But surely, this isn't enough: you also need to do a Masters degree next, in order to really seal the deal. Or, maybe, you abhor academia completely and just want to go it alone. After all, Tarantino and Paul Thomas Anderson did, so so can you! It's just that black and white of a choice, right? Right?

Join me in Part Three when I talk about courses and the value of your education.

Wednesday, 22 November 2017

Screenwriting Advice for BA Students... From a Masters Grad (Part One: Reading Time)

All right then, ye student screenwriters, let's start with the basics: learning the craft.

Your course has, doubtless, provided you with a reading list, as well as some scans of specific book chapters on Moodle (or whatever your school's upload platform of choice is). Here's my two pence on the matter: a good screenwriting manual should be an informative and simple guide to screenplay construction. It should cover all the key elements (Character, structure, plot, theme, genre, drafting, outlines/treatments) with recognisable examples (Fellini and Bergman are geniuses, but I think a newbie will get more out of a comparison to Spider-Man 2 than Fanny & Alexander when first introduced to writing concepts) but never drowned in arcane or flowery language that's not useful when you're in trouble. Everything you learn must have a practical application; otherwise, it's a waste of time.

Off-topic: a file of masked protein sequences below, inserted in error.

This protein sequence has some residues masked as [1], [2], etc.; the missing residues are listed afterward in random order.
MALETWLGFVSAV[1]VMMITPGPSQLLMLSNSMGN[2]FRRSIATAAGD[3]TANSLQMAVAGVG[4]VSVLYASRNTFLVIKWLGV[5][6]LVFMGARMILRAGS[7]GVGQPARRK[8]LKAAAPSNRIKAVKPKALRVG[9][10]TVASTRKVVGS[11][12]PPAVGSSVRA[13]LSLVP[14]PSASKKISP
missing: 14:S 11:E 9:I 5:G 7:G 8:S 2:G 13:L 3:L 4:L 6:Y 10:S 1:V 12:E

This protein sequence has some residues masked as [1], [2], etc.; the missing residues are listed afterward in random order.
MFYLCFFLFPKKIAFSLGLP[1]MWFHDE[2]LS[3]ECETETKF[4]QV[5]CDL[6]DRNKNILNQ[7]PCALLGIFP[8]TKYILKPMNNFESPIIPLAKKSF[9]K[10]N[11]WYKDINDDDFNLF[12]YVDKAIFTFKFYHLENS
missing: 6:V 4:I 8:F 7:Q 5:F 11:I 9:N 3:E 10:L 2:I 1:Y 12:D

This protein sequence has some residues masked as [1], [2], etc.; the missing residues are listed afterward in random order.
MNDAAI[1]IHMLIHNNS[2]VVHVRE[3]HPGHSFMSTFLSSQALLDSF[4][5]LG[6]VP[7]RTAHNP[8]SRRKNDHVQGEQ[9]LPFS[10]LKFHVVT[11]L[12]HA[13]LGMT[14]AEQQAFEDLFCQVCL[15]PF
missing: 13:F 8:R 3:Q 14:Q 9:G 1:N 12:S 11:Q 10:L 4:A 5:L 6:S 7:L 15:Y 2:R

A key phrase that'll crop up again and again in these posts is Be A Discerning Shopper: You should definitely be using the reading list, though look up the books in the library first, peep in the bookshop or use the 'Look Inside' feature on Amazon. See how they read and if you can understand them before you put down cash. Some are easy and user-friendly, but not very informative, while others are very profound and detailed, but only useful at a very advanced level.